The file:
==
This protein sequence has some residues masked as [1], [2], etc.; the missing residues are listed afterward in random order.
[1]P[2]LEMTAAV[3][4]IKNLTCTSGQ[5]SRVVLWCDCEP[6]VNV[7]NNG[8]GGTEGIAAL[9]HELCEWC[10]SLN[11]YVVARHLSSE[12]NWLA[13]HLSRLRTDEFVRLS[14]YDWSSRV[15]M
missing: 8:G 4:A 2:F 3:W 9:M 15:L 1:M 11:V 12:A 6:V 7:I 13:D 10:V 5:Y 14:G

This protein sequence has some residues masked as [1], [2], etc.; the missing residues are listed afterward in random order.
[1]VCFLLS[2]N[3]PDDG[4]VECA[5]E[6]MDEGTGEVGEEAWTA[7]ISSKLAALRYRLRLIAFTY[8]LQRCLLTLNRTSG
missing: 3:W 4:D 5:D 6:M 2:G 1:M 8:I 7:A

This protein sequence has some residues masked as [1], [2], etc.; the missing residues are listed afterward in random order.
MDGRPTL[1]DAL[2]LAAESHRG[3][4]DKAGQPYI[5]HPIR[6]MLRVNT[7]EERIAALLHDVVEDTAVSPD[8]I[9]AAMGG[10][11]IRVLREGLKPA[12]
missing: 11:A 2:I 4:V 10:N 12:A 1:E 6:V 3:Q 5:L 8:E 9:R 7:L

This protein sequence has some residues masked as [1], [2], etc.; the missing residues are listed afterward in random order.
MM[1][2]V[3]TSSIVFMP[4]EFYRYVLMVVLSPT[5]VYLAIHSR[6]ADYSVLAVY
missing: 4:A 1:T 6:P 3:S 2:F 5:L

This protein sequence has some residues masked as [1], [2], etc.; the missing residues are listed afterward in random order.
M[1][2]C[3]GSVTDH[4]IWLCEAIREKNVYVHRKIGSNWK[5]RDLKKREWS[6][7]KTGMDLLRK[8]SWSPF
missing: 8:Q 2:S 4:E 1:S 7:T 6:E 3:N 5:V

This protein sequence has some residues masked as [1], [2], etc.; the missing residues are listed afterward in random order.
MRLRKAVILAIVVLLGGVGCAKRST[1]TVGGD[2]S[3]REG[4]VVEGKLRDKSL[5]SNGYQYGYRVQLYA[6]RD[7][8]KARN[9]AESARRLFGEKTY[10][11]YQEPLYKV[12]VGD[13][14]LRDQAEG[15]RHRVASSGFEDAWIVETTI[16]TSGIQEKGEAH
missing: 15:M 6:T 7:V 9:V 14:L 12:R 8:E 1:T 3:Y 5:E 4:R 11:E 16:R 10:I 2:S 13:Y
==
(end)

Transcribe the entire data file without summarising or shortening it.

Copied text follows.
This protein sequence has some residues masked as [1], [2], etc.; the missing residues are listed afterward in random order.
[1]P[2]LEMTAAV[3][4]IKNLTCTSGQ[5]SRVVLWCDCEP[6]VNV[7]NNG[8]GGTEGIAAL[9]HELCEWC[10]SLN[11]YVVARHLSSE[12]NWLA[13]HLSRLRTDEFVRLS[14]YDWSSRV[15]M
missing: 8:G 4:A 2:F 3:W 9:M 15:L 1:M 11:V 12:A 6:V 7:I 13:D 10:V 5:Y 14:G

This protein sequence has some residues masked as [1], [2], etc.; the missing residues are listed afterward in random order.
[1]VCFLLS[2]N[3]PDDG[4]VECA[5]E[6]MDEGTGEVGEEAWTA[7]ISSKLAALRYRLRLIAFTY[8]LQRCLLTLNRTSG
missing: 3:W 4:D 5:D 6:M 2:G 1:M 8:I 7:A

This protein sequence has some residues masked as [1], [2], etc.; the missing residues are listed afterward in random order.
MDGRPTL[1]DAL[2]LAAESHRG[3][4]DKAGQPYI[5]HPIR[6]MLRVNT[7]EERIAALLHDVVEDTAVSPD[8]I[9]AAMGG[10][11]IRVLREGLKPA[12]
missing: 11:A 2:I 4:V 10:N 12:A 1:E 6:V 3:Q 5:L 8:E 9:R 7:L

This protein sequence has some residues masked as [1], [2], etc.; the missing residues are listed afterward in random order.
MM[1][2]V[3]TSSIVFMP[4]EFYRYVLMVVLSPT[5]VYLAIHSR[6]ADYSVLAVY
missing: 4:A 1:T 6:P 3:S 2:F 5:L

This protein sequence has some residues masked as [1], [2], etc.; the missing residues are listed afterward in random order.
M[1][2]C[3]GSVTDH[4]IWLCEAIREKNVYVHRKIGSNWK[5]RDLKKREWS[6][7]KTGMDLLRK[8]SWSPF
missing: 8:Q 2:S 4:E 1:S 7:T 6:E 3:N 5:V

This protein sequence has some residues masked as [1], [2], etc.; the missing residues are listed afterward in random order.
MRLRKAVILAIVVLLGGVGCAKRST[1]TVGGD[2]S[3]REG[4]VVEGKLRDKSL[5]SNGYQYGYRVQLYA[6]RD[7][8]KARN[9]AESARRLFGEKTY[10][11]YQEPLYKV[12]VGD[13][14]LRDQAEG[15]RHRVASSGFEDAWIVETTI[16]TSGIQEKGEAH
missing: 15:M 6:T 7:V 9:V 14:L 12:R 8:E 1:T 3:Y 5:E 4:R 11:E 16:R 10:I 2:S 13:Y